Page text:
The oceanic life of eel is still a mystery. New findings from the Danish Galathea 3 Expedition to the Sargasso Sea now shed light on the conditions for larval growth and feeding and point to an alternative route for larval drift towards Europe
As both European and American eel populations are in a drastic decline, there is an urgent need for a better understanding of the early oceanic phase of their life cycle.
Two new findings are now being published from a research project which collected data on the eel’s spawning sites in the Sargasso Sea on the Danish Galathea 3 Expedition in 2007.
European eel larva (Anguilla anguilla) (10 mm). Photo Peter Munk.
Climate change may influence life cycle completion of eel
Scientific results published in Proceedings of the Royal Society show the importance of including the climatic influence on oceanic processes when assessing the conditions for the early life of eel and the background of a declining recruitment to the eel populations.
"Our studies in the Sargasso Sea demonstrate a significant relationship between the physical and biological conditions in the area. A front established where warm tropical waters meet colder North Atlantic water has a key role in the larval life of eel" says Senior Scientist Peter Munk from DTU Aqua.
The front retains eel larvae within a zone of enhanced feeding conditions and influences their drift towards the continent.
European eel larvae are generally believed to initially follow a westerly drift route from the spawning site and subsequently drift with the Gulf Stream. But the study’s demonstration of a strong linkage between larval distributions and the fronts in the area suggests another possibility.
The front between the warm and cold waters leads to a current which, contrary to the predominant currents in the area, is directed eastward, and the distribution of larvae indicates that they could use this "subtropical counter current" as a shorter and faster route towards Europe.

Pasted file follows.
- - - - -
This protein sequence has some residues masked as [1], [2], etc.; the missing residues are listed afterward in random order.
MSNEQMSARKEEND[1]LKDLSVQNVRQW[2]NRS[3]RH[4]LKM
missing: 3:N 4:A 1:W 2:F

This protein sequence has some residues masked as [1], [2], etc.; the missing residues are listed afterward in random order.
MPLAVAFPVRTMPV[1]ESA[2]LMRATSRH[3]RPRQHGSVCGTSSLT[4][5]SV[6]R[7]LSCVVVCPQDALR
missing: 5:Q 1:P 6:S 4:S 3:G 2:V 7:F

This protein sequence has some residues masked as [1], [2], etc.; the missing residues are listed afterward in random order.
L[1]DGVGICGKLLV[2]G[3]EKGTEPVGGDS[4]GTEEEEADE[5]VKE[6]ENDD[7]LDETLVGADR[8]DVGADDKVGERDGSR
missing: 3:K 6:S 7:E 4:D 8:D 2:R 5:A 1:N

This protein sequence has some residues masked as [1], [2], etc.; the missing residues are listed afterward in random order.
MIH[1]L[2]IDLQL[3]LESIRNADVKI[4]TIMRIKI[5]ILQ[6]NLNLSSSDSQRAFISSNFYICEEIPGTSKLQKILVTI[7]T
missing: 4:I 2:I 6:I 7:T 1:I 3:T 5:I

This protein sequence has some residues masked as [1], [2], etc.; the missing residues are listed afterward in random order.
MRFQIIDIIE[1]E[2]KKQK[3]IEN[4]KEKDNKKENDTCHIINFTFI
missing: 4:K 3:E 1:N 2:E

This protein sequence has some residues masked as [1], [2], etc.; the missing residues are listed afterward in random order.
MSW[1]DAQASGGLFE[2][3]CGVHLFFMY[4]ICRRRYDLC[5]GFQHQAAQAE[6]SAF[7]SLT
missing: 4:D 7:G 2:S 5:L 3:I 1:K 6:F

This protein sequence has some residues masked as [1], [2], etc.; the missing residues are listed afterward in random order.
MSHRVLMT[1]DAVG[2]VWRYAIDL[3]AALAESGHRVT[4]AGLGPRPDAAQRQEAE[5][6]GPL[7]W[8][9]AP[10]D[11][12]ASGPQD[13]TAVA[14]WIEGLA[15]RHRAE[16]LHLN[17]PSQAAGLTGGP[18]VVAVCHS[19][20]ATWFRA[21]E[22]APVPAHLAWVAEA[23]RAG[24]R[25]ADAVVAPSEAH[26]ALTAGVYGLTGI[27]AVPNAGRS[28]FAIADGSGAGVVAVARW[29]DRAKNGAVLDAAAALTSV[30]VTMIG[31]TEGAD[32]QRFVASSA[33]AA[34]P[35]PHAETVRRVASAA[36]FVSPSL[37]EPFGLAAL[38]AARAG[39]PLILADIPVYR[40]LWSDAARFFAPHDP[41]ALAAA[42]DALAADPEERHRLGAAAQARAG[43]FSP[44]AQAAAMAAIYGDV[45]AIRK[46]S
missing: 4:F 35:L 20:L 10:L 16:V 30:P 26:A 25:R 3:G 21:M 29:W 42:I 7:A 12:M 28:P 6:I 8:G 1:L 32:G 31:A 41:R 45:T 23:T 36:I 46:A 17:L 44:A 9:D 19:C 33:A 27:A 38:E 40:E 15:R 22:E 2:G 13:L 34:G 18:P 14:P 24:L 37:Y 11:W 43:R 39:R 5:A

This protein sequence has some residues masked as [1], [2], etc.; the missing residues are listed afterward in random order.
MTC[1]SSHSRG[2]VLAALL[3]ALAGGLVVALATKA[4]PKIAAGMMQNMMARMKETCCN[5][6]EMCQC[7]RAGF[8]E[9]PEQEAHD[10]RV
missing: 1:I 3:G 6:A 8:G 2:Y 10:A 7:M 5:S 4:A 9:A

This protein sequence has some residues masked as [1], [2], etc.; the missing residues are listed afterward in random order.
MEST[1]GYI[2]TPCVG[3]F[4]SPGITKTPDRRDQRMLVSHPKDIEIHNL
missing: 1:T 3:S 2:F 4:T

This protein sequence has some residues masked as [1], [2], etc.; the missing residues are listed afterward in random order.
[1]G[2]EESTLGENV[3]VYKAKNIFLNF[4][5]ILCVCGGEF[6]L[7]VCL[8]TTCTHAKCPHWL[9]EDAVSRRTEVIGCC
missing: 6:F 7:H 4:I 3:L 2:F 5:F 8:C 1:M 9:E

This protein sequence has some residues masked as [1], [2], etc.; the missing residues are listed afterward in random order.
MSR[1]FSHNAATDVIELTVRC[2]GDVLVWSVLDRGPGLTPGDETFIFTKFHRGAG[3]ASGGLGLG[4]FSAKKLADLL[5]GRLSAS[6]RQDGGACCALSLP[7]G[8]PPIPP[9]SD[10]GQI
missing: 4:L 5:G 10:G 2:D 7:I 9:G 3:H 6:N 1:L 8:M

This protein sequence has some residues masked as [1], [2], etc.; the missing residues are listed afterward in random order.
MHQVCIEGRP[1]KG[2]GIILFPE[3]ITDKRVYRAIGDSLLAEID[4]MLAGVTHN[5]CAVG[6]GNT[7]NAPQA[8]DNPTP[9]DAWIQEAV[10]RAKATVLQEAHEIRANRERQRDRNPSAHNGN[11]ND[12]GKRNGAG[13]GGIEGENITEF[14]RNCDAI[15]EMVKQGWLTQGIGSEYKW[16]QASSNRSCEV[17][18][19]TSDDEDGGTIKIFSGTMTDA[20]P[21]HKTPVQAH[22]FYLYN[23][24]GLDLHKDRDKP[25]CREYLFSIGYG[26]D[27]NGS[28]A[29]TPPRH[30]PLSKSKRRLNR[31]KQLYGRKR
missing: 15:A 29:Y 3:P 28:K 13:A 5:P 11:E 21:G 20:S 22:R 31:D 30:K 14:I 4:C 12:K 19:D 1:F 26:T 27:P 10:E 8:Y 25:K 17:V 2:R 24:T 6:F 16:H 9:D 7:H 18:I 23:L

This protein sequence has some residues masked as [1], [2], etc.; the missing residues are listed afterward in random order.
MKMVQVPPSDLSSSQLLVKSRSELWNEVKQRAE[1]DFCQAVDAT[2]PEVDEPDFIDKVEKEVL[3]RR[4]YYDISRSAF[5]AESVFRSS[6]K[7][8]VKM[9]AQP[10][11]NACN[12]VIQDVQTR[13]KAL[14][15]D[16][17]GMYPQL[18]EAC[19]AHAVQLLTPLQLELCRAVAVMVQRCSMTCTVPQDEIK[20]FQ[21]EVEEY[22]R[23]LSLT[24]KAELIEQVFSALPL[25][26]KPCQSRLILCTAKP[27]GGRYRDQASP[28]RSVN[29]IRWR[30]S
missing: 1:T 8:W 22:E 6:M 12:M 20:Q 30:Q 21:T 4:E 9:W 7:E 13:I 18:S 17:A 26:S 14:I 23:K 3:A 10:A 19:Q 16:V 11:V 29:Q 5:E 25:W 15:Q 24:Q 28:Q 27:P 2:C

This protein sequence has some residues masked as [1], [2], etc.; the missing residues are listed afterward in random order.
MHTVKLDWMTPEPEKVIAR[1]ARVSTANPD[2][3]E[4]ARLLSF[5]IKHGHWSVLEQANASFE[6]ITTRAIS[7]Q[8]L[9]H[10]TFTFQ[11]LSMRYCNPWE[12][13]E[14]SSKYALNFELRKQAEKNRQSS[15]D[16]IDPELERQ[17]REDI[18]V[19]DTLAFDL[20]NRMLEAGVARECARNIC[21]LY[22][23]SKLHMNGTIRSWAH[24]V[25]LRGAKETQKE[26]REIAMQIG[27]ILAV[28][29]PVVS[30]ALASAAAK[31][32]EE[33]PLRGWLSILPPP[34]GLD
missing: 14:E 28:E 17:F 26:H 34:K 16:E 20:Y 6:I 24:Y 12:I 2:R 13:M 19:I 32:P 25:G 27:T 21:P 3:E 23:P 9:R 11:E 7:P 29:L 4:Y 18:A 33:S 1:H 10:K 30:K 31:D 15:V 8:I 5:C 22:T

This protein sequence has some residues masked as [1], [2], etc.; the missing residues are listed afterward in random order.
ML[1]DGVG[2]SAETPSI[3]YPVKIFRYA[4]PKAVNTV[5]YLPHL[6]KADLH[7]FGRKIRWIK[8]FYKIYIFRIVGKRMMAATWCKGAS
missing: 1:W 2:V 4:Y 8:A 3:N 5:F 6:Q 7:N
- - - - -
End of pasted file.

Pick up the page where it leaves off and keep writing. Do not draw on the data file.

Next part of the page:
These oceanic processes are affected by climate change, and the study shows the importance of including them in the understanding of the life cycle completion of eel and the fluctuations in stock sizes.
Map of the surface temperature in the Atlantic Ocean. Study stations (white dots) along the eel’s spawning area in the Sargasso Sea (ellipsis). The arrow shows the potential drift of the eel larvae in the ‘subtropical counter current’ following the fronts (black contours of lines placed closely together). Click to enlarge the picture.
Insight into the diet of eel larvae
Other research finding from the Galathea 3 Expedition has just been published in Biology Letters and describes the diet of eel larvae. The scientists brought home very small eel larvae (5-25 mm) from the Sargasso Sea to find out what they actually eat.
It has been assumed that the eel’s long journey to the Sargasso Sea was linked to the feeding opportunities in the area for the newly hatched eel larvae. So far, knowledge about what and if eel larvae eat has been sparse, as only very few larvae have been found with identifiable prey items in the gut.
The eel larvae from the Galathea 3 Expedition have now been analysed using DNA barcoding, which makes it possible to identify the various plankton organisms found in the otherwise unidentifiable gut contents.
The findings show that even the smallest eel larvae eat remarkably diverse marine organisms. Gelatinous zooplankton, in particular, e.g. small jellyfish, play an important role in their diet. The study suggests that the frontal zone in the Sargasso Sea provides ample feeding opportunities for the eel larvae.
The findings relating to larval diet may be very useful in connection with artificial reproduction and rearing of the European eel, where one of the major questions is what to feed to the eel larvae.
The studies of larval diet were conducted by Associate Professor Lasse Riemann from the University of Copenhagen in collaboration with, amongst others, scientists from DTU Aqua.
About eel larvae growth areas and drift
Senior Scientist Peter Munk, DTU Aqua, tel.: +45 33 85 34 09,
The scientific article in Proceedings of the Royal Society: Peter Munk et al.: Oceanic fronts in the Sargasso Sea control the early life and drift of Atlantic eels: http://rspb.royalsocietypublishing.org/content/early/2010/06/22/rspb.2010.0900.full.pdf+html
About eel larvae diet
Associate Professor Lasse Riemann, University of Copenhagen, tel.: +45 24 78 29 05,
The scientific article in Biology Letters: Lasse Riemann et al.: Qualitative assessment of the diet of European eel larvae in the Sargasso Sea resolved by DNA barcoding: http://rsbl.royalsocietypublishing.org/content/early/2010/06/15/rsbl.2010.0411.full.pdf+html